Unboxing A Dual G4 Power Mac

Last week I told you how the old G4 Gigabit Ethernet went to meet it’s maker. It’s probably in Computer Heaven now where Steve Jobs is complaining that the fans in it are too loud.

I was going to buy the same machine and just transfer the RAM and parts to the new Gigabit Ethernet machine, but the seller I usually rely on never did get back to me. I took my search to the internet and I found a deal on a Dual G4 Power Mac from a reputable seller that was too good to pass up. It was less expensive than I was going to pay for the replacement G4, so I placed the order and a large cardboard box arrived last Friday.My son and I went about the task of unboxing our used/new-to-us Dual G4 1.25 GHz Power Mac. We were going to PARTY like it was 2003!

Upon opening the box, my son and I were met with a sea of pink packing peanuts. These guys made damn sure that the computer was going to arrive from Columbus, Ohio in one piece. They packed it with more foam peanuts than I ever remember seeing. I started digging them out and putting them in a plastic trash bag. They are going to come in handy when I have some shipping to do. Static electricity wrought havoc on us and little bits of styro-foam clung to everything.

After several inches of packing peanuts, we finally hit pay-dirt and uncovered the familiar form of a Apple Power Mac mummified in bubble-wrap and tape. I carefully unwrapped it wanting to save the packing in case it had to go back.

After wrestling with what seemed to be at least a couple yards of packing tape, the mirror door is revealed!

Finally, the boy makes acquaintance of his new G4 Power Mac. There were some minor scuffs here and there, but it looked to be in beautiful condition overall. Now there was only one thing left to do. The seller did not include a system installation so I threw a hard drive with a system on it inside, hit the power button and…

BONG! It powered up. My son has a new-to-us computer. I always wanted to fiddle around with a dual G4, and here is my chance. I’ll be curious to see if it’s faster than the old G4 with the single processor 1.6 GHz upgrade in it.

NEXT WEEK: Transplanting Drives and Initial Impressions of the New Machine

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5 Responses to Unboxing A Dual G4 Power Mac

  1. Kyle says:

    I love reusing old technology. Saves money and unnecessary waste for what are really adequate computers. The old Mac manufacturing specs are quite reliable as well. Imagine getting that much life from a 2003 Dell. The only rub with G4 Macs are that developers have mostly abandoned this platform. Even on the open source side, support for G4-related compiling issues is declining. If you’re feeling adventurous: https://wiki.ubuntu.com/PowerPCFAQ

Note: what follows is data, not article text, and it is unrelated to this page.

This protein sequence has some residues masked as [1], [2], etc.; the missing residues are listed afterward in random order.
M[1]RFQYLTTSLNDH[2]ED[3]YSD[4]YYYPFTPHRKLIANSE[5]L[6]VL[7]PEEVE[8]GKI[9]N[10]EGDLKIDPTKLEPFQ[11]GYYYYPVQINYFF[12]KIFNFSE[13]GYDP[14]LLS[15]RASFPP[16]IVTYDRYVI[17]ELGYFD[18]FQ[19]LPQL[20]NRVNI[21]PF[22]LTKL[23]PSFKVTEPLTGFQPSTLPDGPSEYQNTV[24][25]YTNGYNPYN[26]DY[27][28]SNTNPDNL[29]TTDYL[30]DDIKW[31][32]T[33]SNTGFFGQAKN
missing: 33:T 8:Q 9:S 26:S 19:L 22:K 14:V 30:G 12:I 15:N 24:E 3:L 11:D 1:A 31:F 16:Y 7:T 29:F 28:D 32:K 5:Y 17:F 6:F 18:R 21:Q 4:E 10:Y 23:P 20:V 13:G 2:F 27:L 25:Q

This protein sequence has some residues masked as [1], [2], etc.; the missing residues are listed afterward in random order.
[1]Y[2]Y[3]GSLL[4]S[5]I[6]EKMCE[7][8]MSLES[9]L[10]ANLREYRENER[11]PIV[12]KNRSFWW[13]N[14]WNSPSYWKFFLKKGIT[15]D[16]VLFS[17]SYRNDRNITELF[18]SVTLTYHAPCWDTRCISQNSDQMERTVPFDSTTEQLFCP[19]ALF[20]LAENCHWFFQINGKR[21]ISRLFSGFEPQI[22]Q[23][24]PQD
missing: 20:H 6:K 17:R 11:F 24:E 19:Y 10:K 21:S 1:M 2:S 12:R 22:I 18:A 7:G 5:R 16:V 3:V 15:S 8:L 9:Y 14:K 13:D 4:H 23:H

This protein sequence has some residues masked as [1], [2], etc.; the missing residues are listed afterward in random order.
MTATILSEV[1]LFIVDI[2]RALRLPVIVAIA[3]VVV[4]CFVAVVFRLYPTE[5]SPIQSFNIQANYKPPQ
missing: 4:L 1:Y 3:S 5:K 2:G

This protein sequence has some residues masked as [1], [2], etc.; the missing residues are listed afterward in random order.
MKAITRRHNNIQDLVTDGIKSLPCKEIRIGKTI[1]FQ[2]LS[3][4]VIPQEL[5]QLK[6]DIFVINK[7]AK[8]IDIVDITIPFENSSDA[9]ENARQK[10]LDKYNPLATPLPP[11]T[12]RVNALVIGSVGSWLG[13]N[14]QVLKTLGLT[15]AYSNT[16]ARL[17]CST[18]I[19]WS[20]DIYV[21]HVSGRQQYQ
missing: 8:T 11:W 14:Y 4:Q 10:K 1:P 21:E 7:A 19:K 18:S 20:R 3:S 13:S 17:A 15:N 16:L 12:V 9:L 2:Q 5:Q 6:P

2. Joe Williams says:

    Thanks, Kyle.

    I’m working up an article on my experiences in Linux-land. I’ve only had one real satisfying success with Linux on a battered 4 year old Gateway laptop. Otherwise, I think the problem is that I’ve been playing with some truly defective machines/lemons in an attempt to save them from the dumpster they were destined to. Last night, I was trying Puppy Linux on a 1998-99 Thinkpad. Neat, but it just wouldn’t behave, and it was getting late.

    I do want to try Linux on Apple.

  3. Mike says:

    I hope you have better luck with that one than I had with one of its brethren, many years ago.

    The thing could not run the then-current version of OS X Server without kernel panicking periodically. A bit of a problem, since it had been purchased as a server. That was a long, sleepless death march of a weekend network upgrade project. I ultimately had to swap out a lesser G4 tower that was an end user’s workstation, and make that the server. The MDD sat on my bench for an entire weekend running its hardware diagnostics on loop and never showed a problem.

    The client bought a G5 to be their server a few months later. That MDD G4 was stable as a rock running OS X client, and remained in use as a user’s workstation for years until its power supply died one day. Still, to this day I shudder a little when I see one.

    Also, I live in Philadelphia and I have one or two graphite gigabit ethernet G4s laying around– one of which is a dual 450MHz and used to be my home server until 2 years ago. Let me know if you’re interested in picking up a spare or two, otherwise they’re probably going to be put out at the curb this coming Friday for trash pickers.

  4. Joe Williams says:

    Thanks, Mike!

    I’m sort of maxed out on old computers just now. People have been raining old PC laptops on my head just lately, and I’ve been playing around with Linux. Hopefully it will be smooth sailing for my son with this G4.

    What part of Philly? Email me at :
    joe(at)willceau(dot)com

    Thanks!!!

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